Good hygiene should stop reinfection visa the mouth but these little critters can lay their eggs just inside the anus as well as outside where you can't wash them away, so just washing your hands and your surrounding living environment might not be enough to keep them away and 'stop the cycle'.
I've read in the Pripsen Info leaflet that threadworms are at the height of their breeding from October to well into the depths of winter, if you look at the forum posts the majority of people presented with threadworm problems are posting them in the Winter months. It makes me wonder if many (or most?) of us have them in our systems all the year round but it's only when numbers are great enough to cause symptoms that we notice them.
Another thing is a symptom not really mentioned in all the formal advice on websites about threadworms, are shooting pains. I've read (like many other people I'm sure) that when the females lay their eggs, they release an irritant which when deposited just outside the anus will cause itching, but in my experience, in other places such as in the ears, top of the nose, eyes and vagina this irritant as well as causing itching, can cause really nasty shooting pains. I've even felt this through my lower abdomen and if you have a fissure in the bowel/rectum similar pains may be felt in this area. Other symptoms for the nose include scabs on the inside of the septum and sore red eyes if in the eyes, both these symptoms are caused by the irritant the female releases.
Probably my most painful experience with the worms was when I woke up in the middle of the night with the most awful shooting pains in my right eye and I could feel some movement (which I now realize must have been the worm wriggling). The next day I had a large sticky mass in my eye which I removed with a cotton bud. I took Mebendazole in the form of an Ovex tablet with a repeat 14 days later and got no further symptoms. I'm quite sure then that this worm was an adult one (otherwise it would not have been mature enough to produce eggs), so the idea worms can't live for long in facial cavities because they're not supposed to be there, is a complete fallacy as far as I'm concerned!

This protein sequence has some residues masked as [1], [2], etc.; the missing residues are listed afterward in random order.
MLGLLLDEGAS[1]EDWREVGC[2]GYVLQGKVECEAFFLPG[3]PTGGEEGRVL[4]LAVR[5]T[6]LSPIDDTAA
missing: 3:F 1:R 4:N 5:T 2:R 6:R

I was given Piperazine Phosphate powder (Pripsen) when we had an infestation when my children were under 2yrs old. This works differently to the Mebendazole which deprives them of glucose. The Piperazine Phosphate by Pripsen paralyzes the worms and the tablets also contain Senna, a herbal mild laxative which helps expel them. It seemed to work well for us but will not get rid of the worms in other parts of the body (eyes, nose, ears, vagina), for that I recommend Mebendazole. After taking the Mebendazole you might feel tired and headachey as the dead and decaying worms in your guts release toxins before you're able to expel them, nice huh?
People say the eggs can't be seen - I suspect that individual eggs might not be seen and especially when they are dry and prone to being airborne but in my experience, when you have a large infestation and wash the anus area in the morning, if you scrape the area with your nails, you'll get the sticky substance + eggs under your nails. In large numbers, the eggs are viewable. Needless to say scrub them out thoroughly with a good nail brush after!!
To avoid reinfection visa the mouth, on taking your first tablet, do a huge houseclean; wash all bedding and bed clothes - I doubt very much if boil washing your sheets will have much effect on the eggs (but if it makes you feel better, by all means do it!), I do suggest not over-filling your washing machine, so leaving enough room to rinse and 'wash the eggs away', vacuum, damp dust (so as to try and stop any dry eggs becoming airborne and being ingested) my advice is to turn your mattress if you're able to before applying fresh bedding, though some more modern beds are designed not to be turned unfortunately. I also wipe down as many surfaces as possible including computer 0 votes
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